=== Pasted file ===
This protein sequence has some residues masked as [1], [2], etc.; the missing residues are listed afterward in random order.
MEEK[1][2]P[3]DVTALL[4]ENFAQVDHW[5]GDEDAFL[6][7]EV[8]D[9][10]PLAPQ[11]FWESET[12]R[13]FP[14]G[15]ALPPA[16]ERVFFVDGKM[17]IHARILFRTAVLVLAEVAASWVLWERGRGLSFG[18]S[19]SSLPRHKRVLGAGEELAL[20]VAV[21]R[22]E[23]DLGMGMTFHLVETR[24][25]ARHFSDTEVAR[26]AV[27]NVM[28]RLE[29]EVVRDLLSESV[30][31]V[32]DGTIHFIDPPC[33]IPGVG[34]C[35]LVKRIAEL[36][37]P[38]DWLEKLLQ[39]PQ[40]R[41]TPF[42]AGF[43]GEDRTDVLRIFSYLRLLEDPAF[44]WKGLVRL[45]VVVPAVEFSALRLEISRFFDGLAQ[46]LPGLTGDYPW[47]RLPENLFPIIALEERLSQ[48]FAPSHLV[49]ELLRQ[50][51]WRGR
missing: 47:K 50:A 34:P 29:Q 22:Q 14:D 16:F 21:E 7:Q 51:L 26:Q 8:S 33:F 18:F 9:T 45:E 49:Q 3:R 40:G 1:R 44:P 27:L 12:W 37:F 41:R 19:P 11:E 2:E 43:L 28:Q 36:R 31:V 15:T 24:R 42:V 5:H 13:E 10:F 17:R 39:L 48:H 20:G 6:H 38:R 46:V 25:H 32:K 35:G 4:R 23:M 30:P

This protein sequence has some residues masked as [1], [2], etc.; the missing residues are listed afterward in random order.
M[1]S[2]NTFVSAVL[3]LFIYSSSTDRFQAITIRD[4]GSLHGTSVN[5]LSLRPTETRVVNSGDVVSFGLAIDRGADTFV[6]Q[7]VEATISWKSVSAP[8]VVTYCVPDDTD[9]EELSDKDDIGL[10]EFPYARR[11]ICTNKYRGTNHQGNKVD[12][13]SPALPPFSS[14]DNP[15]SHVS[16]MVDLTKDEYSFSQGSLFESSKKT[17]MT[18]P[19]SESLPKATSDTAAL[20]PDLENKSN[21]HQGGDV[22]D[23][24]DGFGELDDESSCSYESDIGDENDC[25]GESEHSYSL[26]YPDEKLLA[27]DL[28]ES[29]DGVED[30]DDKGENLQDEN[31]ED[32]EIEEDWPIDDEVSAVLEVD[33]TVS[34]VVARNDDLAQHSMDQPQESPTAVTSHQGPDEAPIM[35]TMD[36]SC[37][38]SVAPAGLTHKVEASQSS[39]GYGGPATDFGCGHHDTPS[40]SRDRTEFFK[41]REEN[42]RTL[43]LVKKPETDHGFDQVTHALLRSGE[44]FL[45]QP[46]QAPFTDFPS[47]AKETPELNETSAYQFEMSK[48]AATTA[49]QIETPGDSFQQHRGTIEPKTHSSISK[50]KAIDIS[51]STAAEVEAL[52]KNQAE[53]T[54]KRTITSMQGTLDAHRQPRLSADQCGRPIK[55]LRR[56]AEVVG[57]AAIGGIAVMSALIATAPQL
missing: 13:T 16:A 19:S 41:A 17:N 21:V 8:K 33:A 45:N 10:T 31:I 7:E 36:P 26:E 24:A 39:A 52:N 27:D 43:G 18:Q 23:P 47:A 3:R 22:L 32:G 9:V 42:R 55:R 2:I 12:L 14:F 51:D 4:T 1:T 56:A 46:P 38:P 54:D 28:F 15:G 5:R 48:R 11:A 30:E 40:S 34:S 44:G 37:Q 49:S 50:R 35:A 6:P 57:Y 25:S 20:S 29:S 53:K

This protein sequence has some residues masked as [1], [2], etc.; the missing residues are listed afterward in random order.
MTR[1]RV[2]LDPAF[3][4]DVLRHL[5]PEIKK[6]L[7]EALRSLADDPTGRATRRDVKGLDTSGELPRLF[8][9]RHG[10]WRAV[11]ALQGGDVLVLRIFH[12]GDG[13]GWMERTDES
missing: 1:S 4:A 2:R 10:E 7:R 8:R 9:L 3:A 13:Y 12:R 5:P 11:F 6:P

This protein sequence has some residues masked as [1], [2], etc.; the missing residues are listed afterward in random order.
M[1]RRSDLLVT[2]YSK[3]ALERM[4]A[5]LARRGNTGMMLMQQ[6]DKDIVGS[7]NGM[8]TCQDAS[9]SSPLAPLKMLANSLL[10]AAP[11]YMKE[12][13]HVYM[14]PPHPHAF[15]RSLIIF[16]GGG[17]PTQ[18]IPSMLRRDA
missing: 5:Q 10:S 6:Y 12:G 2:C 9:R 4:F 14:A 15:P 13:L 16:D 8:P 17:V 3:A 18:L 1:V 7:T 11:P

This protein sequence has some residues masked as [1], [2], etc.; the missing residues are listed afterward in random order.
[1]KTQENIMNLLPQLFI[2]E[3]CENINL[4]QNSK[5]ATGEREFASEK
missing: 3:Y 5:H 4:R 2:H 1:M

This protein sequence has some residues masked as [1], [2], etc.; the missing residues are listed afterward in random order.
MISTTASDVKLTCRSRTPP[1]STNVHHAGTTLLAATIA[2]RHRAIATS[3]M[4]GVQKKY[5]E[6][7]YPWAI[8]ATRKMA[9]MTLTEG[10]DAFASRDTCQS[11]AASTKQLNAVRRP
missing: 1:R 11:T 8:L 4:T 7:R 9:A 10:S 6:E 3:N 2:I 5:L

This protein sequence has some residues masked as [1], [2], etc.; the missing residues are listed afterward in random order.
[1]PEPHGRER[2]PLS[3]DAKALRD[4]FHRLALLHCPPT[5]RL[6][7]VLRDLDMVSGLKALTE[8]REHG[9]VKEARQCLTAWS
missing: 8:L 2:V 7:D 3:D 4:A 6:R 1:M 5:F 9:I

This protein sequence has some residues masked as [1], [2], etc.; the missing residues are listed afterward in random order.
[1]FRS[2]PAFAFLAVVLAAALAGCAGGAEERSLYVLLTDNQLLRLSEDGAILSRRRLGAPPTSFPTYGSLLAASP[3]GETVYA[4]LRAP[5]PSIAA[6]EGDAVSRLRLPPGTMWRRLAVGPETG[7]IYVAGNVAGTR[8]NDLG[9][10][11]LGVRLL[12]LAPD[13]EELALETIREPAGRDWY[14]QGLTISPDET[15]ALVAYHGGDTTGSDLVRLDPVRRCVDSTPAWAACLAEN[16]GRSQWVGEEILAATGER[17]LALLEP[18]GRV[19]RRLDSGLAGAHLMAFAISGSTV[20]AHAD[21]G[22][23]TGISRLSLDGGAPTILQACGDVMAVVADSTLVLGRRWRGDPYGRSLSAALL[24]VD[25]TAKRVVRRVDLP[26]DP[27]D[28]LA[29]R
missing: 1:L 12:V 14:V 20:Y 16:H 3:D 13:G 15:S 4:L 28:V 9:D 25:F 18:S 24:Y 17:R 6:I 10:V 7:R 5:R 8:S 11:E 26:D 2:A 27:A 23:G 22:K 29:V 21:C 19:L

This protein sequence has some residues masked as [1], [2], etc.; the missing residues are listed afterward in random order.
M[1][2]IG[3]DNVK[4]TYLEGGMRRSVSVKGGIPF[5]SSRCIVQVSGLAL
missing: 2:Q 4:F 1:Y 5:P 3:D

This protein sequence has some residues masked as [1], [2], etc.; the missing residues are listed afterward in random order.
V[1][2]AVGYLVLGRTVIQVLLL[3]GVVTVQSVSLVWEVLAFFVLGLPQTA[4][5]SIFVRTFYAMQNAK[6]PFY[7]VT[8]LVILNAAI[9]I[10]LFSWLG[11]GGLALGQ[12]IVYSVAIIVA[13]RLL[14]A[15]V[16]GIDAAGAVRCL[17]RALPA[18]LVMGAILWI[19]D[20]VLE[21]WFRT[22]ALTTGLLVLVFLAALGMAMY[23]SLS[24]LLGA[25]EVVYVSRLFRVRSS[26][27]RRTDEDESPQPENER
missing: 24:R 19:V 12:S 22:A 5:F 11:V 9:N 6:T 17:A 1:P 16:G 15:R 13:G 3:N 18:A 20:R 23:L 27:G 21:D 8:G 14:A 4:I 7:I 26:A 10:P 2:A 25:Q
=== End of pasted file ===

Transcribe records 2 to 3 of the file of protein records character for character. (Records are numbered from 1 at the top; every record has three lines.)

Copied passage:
This protein sequence has some residues masked as [1], [2], etc.; the missing residues are listed afterward in random order.
M[1]S[2]NTFVSAVL[3]LFIYSSSTDRFQAITIRD[4]GSLHGTSVN[5]LSLRPTETRVVNSGDVVSFGLAIDRGADTFV[6]Q[7]VEATISWKSVSAP[8]VVTYCVPDDTD[9]EELSDKDDIGL[10]EFPYARR[11]ICTNKYRGTNHQGNKVD[12][13]SPALPPFSS[14]DNP[15]SHVS[16]MVDLTKDEYSFSQGSLFESSKKT[17]MT[18]P[19]SESLPKATSDTAAL[20]PDLENKSN[21]HQGGDV[22]D[23][24]DGFGELDDESSCSYESDIGDENDC[25]GESEHSYSL[26]YPDEKLLA[27]DL[28]ES[29]DGVED[30]DDKGENLQDEN[31]ED[32]EIEEDWPIDDEVSAVLEVD[33]TVS[34]VVARNDDLAQHSMDQPQESPTAVTSHQGPDEAPIM[35]TMD[36]SC[37][38]SVAPAGLTHKVEASQSS[39]GYGGPATDFGCGHHDTPS[40]SRDRTEFFK[41]REEN[42]RTL[43]LVKKPETDHGFDQVTHALLRSGE[44]FL[45]QP[46]QAPFTDFPS[47]AKETPELNETSAYQFEMSK[48]AATTA[49]QIETPGDSFQQHRGTIEPKTHSSISK[50]KAIDIS[51]STAAEVEAL[52]KNQAE[53]T[54]KRTITSMQGTLDAHRQPRLSADQCGRPIK[55]LRR[56]AEVVG[57]AAIGGIAVMSALIATAPQL
missing: 13:T 16:A 19:S 41:A 17:N 21:V 8:K 33:A 45:N 10:T 31:I 7:E 36:P 26:E 24:A 39:A 52:N 27:D 43:G 18:Q 23:P 47:A 3:R 22:L 32:G 9:V 42:R 55:R 2:I 12:L 14:F 51:D 4:T 1:T 56:A 46:P 38:P 54:D 28:F 15:G 5:R 48:R 11:A 30:E 40:S 34:S 44:G 37:Q 49:S 50:R 35:A 6:P 57:Y 25:S 20:S 29:S 53:K

This protein sequence has some residues masked as [1], [2], etc.; the missing residues are listed afterward in random order.
MTR[1]RV[2]LDPAF[3][4]DVLRHL[5]PEIKK[6]L[7]EALRSLADDPTGRATRRDVKGLDTSGELPRLF[8][9]RHG[10]WRAV[11]ALQGGDVLVLRIFH[12]GDG[13]GWMERTDES
missing: 1:S 4:A 2:R 10:E 7:R 8:R 9:L 3:A 13:Y 12:R 5:P 11:F 6:P